An Iraqi judge ruled last month that there was sufficient evidence to try the two former officials, who held senior positions in the Health Ministry. But there had been concern that the ministry might try to block the case by invoking a section of the Iraqi criminal law that proscribes the prosecution of officials who are executing their official duties.The militias abducted and murdered hundreds of hospitalized Sunnis. Visiting relatives were also targeted.
The approval to hold a trial was provided in a memo issued earlier this week by the acting health minister. Mr. Maliki has formally endorsed the decision, American officials said.
The case has emerged as a major test of the ability of Iraq’s judicial system to take on difficult cases, particularly those in which the accused are prominent Shiites.
“This case is as important, if not more important, than the Saddam Hussein case,” Michael Walther, a Justice Department official who leads a task force that is advising the Iraqi judicial system, said in a telephone interview. He added that a successful trial would demonstrate that the Shiite-dominated Iraqi government “is ready to prosecute its own.”
Via Captain Ed, who observes:
In some ways, this may represent the most significant step towards reconciliation since Maliki met with Sunni tribal leaders in Tikrit last August. The most important bedrock principle in a stable democracy is the equal application of the rule of law. Until now, Sunnis in Iraq have complained, with substantial justification, that the central government represented Shi'ite justice, not Iraqi justice. In approving this trial, Maliki shows that Sunnis can receive justice through the democratically-elected government, and that Shi'ites can be held accountable for their atrocities against the sectarian minority.
Thursday, November 15, 2007
Democrats & Iraq
Senators Harry Reid said today:
"Every place you go you hear about no progress being made in Iraq," said Senate Democratic majority leader Harry Reid.Apparently Ried doesn't listen to his Senate colleagues.
"The government is stalemated today, as it was six months ago, as it was two years ago," Reid told reporters, warning US soldiers were caught in the middle of a civil war.
"It is not getting better, it is getting worse," he said.
Senator Schumer admits (my emphasis) that the Democrat's war funding shenanigans are pure partisan politics:
"The days are over when the money is sent no questions asked, when the money is sent without a price," Democratic Senator Chuck Schumer said.Via Drudge
UPDATE: Victor Davis Hanson calls the Democrats very useful idiots:
The result: if the Democrats don't wise up, its leadership will have done the impossible. As bad cops they alienate the Iraqis and make the Republicans look statesmanlike while giving them leverage in pressuring the government to make changes (e.g., Look you sheiks! it's us-or the unhinged Harry Reid); and two, leave a loud trail of defeatism that somehow amplifies in direct proportion to improved news from Iraq.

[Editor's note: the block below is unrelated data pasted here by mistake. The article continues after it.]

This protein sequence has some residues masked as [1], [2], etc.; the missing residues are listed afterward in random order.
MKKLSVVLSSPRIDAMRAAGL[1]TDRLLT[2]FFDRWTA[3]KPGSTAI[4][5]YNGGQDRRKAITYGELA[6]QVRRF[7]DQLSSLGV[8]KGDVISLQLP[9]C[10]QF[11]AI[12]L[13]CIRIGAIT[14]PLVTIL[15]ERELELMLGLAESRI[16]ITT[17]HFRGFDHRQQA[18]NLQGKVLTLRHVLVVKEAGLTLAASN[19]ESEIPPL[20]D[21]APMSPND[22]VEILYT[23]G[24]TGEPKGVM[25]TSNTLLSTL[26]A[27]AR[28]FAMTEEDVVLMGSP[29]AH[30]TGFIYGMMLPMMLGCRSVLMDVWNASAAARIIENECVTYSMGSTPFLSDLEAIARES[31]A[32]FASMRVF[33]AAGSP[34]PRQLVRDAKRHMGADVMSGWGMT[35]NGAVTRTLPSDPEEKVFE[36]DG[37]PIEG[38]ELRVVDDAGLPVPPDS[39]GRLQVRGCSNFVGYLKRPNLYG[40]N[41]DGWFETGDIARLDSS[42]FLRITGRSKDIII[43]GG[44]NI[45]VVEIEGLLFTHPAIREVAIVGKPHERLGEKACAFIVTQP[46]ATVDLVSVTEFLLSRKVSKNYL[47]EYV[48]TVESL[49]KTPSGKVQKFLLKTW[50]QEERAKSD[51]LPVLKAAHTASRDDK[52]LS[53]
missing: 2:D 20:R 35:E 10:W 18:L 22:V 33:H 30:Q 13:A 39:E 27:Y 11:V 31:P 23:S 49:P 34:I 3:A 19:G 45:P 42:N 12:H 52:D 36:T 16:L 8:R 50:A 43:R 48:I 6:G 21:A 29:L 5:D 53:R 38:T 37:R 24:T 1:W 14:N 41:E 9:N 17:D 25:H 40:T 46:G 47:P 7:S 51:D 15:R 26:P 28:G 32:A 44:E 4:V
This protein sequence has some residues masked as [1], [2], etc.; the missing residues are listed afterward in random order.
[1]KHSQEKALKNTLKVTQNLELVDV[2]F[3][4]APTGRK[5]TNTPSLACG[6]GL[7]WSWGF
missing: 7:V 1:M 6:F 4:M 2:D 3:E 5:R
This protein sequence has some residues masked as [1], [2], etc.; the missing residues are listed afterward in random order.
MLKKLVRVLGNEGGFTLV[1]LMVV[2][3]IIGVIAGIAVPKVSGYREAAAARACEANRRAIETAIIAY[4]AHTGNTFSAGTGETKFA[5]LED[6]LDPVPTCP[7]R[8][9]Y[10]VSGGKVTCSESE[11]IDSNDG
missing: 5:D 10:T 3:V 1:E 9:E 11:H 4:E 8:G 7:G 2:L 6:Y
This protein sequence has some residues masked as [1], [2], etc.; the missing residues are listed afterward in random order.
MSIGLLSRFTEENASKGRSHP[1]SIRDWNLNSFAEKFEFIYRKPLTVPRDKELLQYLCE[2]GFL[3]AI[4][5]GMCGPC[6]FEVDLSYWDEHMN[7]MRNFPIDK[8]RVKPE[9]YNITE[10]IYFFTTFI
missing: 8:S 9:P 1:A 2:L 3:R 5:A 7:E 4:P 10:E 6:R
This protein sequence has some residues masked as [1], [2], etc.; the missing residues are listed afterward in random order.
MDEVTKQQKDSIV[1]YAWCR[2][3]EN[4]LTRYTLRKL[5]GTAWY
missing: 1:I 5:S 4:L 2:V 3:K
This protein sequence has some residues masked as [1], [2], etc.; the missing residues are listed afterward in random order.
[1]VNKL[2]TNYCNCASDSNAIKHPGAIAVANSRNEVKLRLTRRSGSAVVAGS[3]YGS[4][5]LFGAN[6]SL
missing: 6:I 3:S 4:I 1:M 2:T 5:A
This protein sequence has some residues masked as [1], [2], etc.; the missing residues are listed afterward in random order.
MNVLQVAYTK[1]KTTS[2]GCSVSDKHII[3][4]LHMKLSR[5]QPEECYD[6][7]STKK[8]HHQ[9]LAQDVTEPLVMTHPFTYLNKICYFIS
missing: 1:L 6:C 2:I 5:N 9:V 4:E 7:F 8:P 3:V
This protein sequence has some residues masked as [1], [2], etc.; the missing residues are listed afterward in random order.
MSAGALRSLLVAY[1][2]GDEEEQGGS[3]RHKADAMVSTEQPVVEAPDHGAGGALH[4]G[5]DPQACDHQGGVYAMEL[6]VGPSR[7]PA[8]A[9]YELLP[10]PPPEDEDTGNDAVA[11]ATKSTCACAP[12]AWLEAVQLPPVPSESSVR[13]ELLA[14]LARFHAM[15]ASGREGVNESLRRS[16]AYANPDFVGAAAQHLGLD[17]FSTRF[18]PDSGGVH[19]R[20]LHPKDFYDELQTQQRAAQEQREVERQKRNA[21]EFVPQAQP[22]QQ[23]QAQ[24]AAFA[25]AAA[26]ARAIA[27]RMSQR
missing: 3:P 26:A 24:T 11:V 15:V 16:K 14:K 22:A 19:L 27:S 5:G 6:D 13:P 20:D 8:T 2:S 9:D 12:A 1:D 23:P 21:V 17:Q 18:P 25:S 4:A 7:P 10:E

In short, their loud cut-offs and timetable talk will strengthen our poker hand in Iraq while earning Democrats the charge of fickleness and cynical illiberality; they shunned natural allies like the PhD Petraeus, and his sophisticated highly educated colonels, whom they once in 2004 in fact claimed needed to be listened to; and will now have their clips played all during summer 2008 as defeatists even as the news from the front continues to improve.
Novastar Financial: That's a bargain!
NovaStar Financial Inc. shares lost more than half their value Thursday after the company reported losing almost $600 million in its third quarter and raised the specter of going bankrupt.
Shares of the Kansas City-based mortgage lender were down $2.51, or nearly 55 percent, to $2.08 Thursday. They traded at more than $105 at the beginning of the year.
Yes, they were cut in half on Thursday but the stock was over $250/share just a few years ago. But wait, is Novastar a bargain? It could be. After all the dividend yield is close to 500%. I wonder if that dividend is safe?
Surfer dude stuns physicists with theory of everything
Garrett Lisi, 39, has a doctorate but no university affiliation and spends most of the year surfing in Hawaii, where he has also been a hiking guide and bridge builder (when he slept in a jungle yurt).
Just goes to show you that being a working stiff for the man is not the only road in life. Maybe he is counting on that righteous Nobel Prize money. Read the article if you want to know about some totally awesome physics and knarly symmetrical mathematics.
Two interesting stories resulting from the credit crunch
One hidden problem that has the potential to be very bad for our financial system is the fact that supposedly safe investments sometimes hold small amounts of CDOs in order to goose up their return.